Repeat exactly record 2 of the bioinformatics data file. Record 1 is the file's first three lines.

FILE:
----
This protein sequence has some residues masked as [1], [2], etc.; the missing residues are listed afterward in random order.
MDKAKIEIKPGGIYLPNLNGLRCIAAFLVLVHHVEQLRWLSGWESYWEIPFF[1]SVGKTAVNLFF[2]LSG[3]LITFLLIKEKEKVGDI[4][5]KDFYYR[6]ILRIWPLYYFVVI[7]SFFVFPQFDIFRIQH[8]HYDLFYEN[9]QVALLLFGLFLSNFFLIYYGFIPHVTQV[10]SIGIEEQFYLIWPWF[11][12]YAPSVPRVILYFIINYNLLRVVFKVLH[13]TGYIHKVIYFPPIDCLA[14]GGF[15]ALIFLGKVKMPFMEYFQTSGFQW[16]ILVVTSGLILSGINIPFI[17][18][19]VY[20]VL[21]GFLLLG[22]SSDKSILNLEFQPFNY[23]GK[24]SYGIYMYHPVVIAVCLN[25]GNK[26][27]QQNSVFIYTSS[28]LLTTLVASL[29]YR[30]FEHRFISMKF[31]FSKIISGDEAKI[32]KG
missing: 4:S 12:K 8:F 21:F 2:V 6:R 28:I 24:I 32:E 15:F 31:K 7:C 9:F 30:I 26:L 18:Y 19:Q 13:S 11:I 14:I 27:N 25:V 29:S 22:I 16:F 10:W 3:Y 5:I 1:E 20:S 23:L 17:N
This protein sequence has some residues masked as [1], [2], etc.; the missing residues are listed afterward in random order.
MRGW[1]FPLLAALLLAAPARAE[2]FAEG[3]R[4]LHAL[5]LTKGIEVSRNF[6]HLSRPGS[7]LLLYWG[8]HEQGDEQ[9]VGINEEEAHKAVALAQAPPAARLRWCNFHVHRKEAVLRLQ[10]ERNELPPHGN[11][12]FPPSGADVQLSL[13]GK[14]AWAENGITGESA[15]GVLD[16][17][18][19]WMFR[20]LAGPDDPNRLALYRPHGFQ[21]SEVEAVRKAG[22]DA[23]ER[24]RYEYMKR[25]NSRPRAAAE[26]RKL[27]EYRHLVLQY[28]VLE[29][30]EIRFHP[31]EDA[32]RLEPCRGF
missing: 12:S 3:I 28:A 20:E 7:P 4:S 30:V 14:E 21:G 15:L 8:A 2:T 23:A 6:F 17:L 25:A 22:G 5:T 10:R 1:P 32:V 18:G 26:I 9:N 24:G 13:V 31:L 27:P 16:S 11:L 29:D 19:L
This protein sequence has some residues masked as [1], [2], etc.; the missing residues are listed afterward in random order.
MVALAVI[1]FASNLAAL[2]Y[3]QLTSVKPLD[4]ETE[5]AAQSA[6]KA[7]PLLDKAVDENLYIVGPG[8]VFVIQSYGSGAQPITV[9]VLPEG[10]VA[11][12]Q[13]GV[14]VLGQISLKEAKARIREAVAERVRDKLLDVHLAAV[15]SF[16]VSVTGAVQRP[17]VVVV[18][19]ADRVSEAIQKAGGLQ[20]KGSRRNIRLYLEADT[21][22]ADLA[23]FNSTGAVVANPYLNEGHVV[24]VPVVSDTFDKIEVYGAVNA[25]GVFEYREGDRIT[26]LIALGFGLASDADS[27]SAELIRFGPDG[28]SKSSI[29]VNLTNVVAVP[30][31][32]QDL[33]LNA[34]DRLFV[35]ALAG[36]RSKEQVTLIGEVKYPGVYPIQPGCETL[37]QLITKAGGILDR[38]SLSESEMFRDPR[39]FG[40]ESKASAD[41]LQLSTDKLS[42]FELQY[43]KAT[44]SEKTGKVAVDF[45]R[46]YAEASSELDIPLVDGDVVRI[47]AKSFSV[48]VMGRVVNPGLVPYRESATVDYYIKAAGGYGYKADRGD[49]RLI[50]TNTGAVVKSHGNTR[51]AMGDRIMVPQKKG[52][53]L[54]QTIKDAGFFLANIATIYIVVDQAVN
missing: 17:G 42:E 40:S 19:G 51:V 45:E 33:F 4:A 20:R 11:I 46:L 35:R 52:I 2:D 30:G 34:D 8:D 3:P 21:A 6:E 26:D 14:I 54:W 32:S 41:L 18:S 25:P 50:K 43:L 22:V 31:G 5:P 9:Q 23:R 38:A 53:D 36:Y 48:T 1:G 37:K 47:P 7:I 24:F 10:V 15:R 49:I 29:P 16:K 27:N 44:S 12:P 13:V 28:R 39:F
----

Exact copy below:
This protein sequence has some residues masked as [1], [2], etc.; the missing residues are listed afterward in random order.
MRGW[1]FPLLAALLLAAPARAE[2]FAEG[3]R[4]LHAL[5]LTKGIEVSRNF[6]HLSRPGS[7]LLLYWG[8]HEQGDEQ[9]VGINEEEAHKAVALAQAPPAARLRWCNFHVHRKEAVLRLQ[10]ERNELPPHGN[11][12]FPPSGADVQLSL[13]GK[14]AWAENGITGESA[15]GVLD[16][17][18][19]WMFR[20]LAGPDDPNRLALYRPHGFQ[21]SEVEAVRKAG[22]DA[23]ER[24]RYEYMKR[25]NSRPRAAAE[26]RKL[27]EYRHLVLQY[28]VLE[29][30]EIRFHP[31]EDA[32]RLEPCRGF
missing: 12:S 3:I 28:A 20:E 7:P 4:S 30:V 14:E 21:G 15:L 8:A 2:T 23:A 6:F 17:L 25:A 22:G 5:T 10:R 1:P 32:V 18:G 26:I 9:N 24:G 13:V 31:L 27:P 16:S 11:L 29:D 19:L